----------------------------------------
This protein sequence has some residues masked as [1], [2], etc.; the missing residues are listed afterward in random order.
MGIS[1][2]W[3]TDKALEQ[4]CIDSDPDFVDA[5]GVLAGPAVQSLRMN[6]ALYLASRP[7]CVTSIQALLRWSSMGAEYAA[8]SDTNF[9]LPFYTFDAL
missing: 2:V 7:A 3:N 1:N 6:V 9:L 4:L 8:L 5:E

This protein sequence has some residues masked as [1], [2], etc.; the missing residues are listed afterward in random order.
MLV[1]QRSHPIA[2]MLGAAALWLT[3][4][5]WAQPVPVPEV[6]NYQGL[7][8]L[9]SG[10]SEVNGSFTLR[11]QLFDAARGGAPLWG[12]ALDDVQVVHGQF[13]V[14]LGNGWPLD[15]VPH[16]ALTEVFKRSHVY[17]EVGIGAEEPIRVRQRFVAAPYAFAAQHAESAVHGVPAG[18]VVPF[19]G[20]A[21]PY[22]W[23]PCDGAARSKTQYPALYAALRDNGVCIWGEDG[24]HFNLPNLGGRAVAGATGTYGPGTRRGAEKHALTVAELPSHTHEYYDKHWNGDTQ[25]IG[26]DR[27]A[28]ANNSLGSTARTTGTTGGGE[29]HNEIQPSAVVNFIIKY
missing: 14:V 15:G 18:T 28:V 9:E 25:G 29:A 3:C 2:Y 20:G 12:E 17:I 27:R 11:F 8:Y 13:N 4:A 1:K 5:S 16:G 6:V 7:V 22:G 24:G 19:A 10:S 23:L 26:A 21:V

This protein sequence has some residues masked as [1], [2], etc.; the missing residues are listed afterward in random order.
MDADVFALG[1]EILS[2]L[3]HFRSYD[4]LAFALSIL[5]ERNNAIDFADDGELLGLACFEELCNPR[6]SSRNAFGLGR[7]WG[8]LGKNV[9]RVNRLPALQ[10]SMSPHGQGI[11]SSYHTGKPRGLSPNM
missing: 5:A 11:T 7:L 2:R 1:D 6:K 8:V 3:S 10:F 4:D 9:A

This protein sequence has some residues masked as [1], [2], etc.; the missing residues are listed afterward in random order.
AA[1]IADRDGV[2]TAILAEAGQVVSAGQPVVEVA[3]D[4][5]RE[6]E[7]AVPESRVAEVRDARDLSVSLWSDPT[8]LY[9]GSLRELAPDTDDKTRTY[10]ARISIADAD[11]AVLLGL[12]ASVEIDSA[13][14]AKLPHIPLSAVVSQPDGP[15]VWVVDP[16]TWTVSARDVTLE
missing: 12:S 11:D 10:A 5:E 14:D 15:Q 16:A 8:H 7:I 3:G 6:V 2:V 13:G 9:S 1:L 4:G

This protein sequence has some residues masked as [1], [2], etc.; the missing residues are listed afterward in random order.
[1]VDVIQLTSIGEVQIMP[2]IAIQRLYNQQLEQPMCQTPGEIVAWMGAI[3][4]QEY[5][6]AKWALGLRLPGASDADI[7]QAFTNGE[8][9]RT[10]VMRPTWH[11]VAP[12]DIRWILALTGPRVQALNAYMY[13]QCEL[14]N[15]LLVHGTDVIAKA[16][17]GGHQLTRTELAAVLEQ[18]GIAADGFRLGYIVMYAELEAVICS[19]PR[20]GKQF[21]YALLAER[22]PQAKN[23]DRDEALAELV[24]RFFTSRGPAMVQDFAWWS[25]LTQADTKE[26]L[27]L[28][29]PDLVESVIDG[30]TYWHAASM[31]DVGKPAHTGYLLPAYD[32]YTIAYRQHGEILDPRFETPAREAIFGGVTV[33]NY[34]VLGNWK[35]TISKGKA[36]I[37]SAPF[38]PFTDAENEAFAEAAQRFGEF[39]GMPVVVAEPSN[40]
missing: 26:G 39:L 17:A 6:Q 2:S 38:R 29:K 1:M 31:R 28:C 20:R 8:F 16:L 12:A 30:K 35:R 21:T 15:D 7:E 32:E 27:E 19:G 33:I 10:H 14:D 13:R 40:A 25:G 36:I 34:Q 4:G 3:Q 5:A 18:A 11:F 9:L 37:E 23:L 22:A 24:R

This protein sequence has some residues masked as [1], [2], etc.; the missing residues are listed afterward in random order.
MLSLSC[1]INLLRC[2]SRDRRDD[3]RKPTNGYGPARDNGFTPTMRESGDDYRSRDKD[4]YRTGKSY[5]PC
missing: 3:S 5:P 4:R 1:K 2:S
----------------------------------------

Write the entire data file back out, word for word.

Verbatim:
This protein sequence has some residues masked as [1], [2], etc.; the missing residues are listed afterward in random order.
MGIS[1][2]W[3]TDKALEQ[4]CIDSDPDFVDA[5]GVLAGPAVQSLRMN[6]ALYLASRP[7]CVTSIQALLRWSSMGAEYAA[8]SDTNF[9]LPFYTFDAL
missing: 2:V 7:A 3:N 1:N 6:V 9:L 4:L 8:L 5:E

This protein sequence has some residues masked as [1], [2], etc.; the missing residues are listed afterward in random order.
MLV[1]QRSHPIA[2]MLGAAALWLT[3][4][5]WAQPVPVPEV[6]NYQGL[7][8]L[9]SG[10]SEVNGSFTLR[11]QLFDAARGGAPLWG[12]ALDDVQVVHGQF[13]V[14]LGNGWPLD[15]VPH[16]ALTEVFKRSHVY[17]EVGIGAEEPIRVRQRFVAAPYAFAAQHAESAVHGVPAG[18]VVPF[19]G[20]A[21]PY[22]W[23]PCDGAARSKTQYPALYAALRDNGVCIWGEDG[24]HFNLPNLGGRAVAGATGTYGPGTRRGAEKHALTVAELPSHTHEYYDKHWNGDTQ[25]IG[26]DR[27]A[28]ANNSLGSTARTTGTTGGGE[29]HNEIQPSAVVNFIIKY
missing: 14:V 15:G 18:T 28:V 9:E 25:G 29:A 3:C 2:Y 20:G 12:E 17:I 27:R 11:F 8:Y 13:N 4:A 1:K 5:S 16:G 6:V 7:V 22:G 24:G 19:A 10:S 23:L 26:A 21:V

This protein sequence has some residues masked as [1], [2], etc.; the missing residues are listed afterward in random order.
MDADVFALG[1]EILS[2]L[3]HFRSYD[4]LAFALSIL[5]ERNNAIDFADDGELLGLACFEELCNPR[6]SSRNAFGLGR[7]WG[8]LGKNV[9]RVNRLPALQ[10]SMSPHGQGI[11]SSYHTGKPRGLSPNM
missing: 5:A 11:T 7:L 2:R 1:D 6:K 8:V 3:S 10:F 4:D 9:A

This protein sequence has some residues masked as [1], [2], etc.; the missing residues are listed afterward in random order.
AA[1]IADRDGV[2]TAILAEAGQVVSAGQPVVEVA[3]D[4][5]RE[6]E[7]AVPESRVAEVRDARDLSVSLWSDPT[8]LY[9]GSLRELAPDTDDKTRTY[10]ARISIADAD[11]AVLLGL[12]ASVEIDSA[13][14]AKLPHIPLSAVVSQPDGP[15]VWVVDP[16]TWTVSARDVTLE
missing: 12:S 11:D 10:A 5:E 14:D 15:Q 16:A 8:H 7:I 3:G 6:V 2:V 13:G 9:S 1:L 4:G

This protein sequence has some residues masked as [1], [2], etc.; the missing residues are listed afterward in random order.
[1]VDVIQLTSIGEVQIMP[2]IAIQRLYNQQLEQPMCQTPGEIVAWMGAI[3][4]QEY[5][6]AKWALGLRLPGASDADI[7]QAFTNGE[8][9]RT[10]VMRPTWH[11]VAP[12]DIRWILALTGPRVQALNAYMY[13]QCEL[14]N[15]LLVHGTDVIAKA[16][17]GGHQLTRTELAAVLEQ[18]GIAADGFRLGYIVMYAELEAVICS[19]PR[20]GKQF[21]YALLAER[22]PQAKN[23]DRDEALAELV[24]RFFTSRGPAMVQDFAWWS[25]LTQADTKE[26]L[27]L[28][29]PDLVESVIDG[30]TYWHAASM[31]DVGKPAHTGYLLPAYD[32]YTIAYRQHGEILDPRFETPAREAIFGGVTV[33]NY[34]VLGNWK[35]TISKGKA[36]I[37]SAPF[38]PFTDAENEAFAEAAQRFGEF[39]GMPVVVAEPSN[40]
missing: 26:G 39:L 17:A 6:Q 2:S 38:R 29:K 1:M 31:R 28:C 20:R 8:F 16:L 12:A 30:K 35:R 21:T 15:D 7:E 32:E 27:E 19:G 33:I 10:H 14:D 13:R 40:A 25:G 36:I 34:Q 4:G 3:Q 5:A 18:A 11:F 9:L 37:E 23:L 22:A 24:R

This protein sequence has some residues masked as [1], [2], etc.; the missing residues are listed afterward in random order.
MLSLSC[1]INLLRC[2]SRDRRDD[3]RKPTNGYGPARDNGFTPTMRESGDDYRSRDKD[4]YRTGKSY[5]PC
missing: 3:S 5:P 4:R 1:K 2:S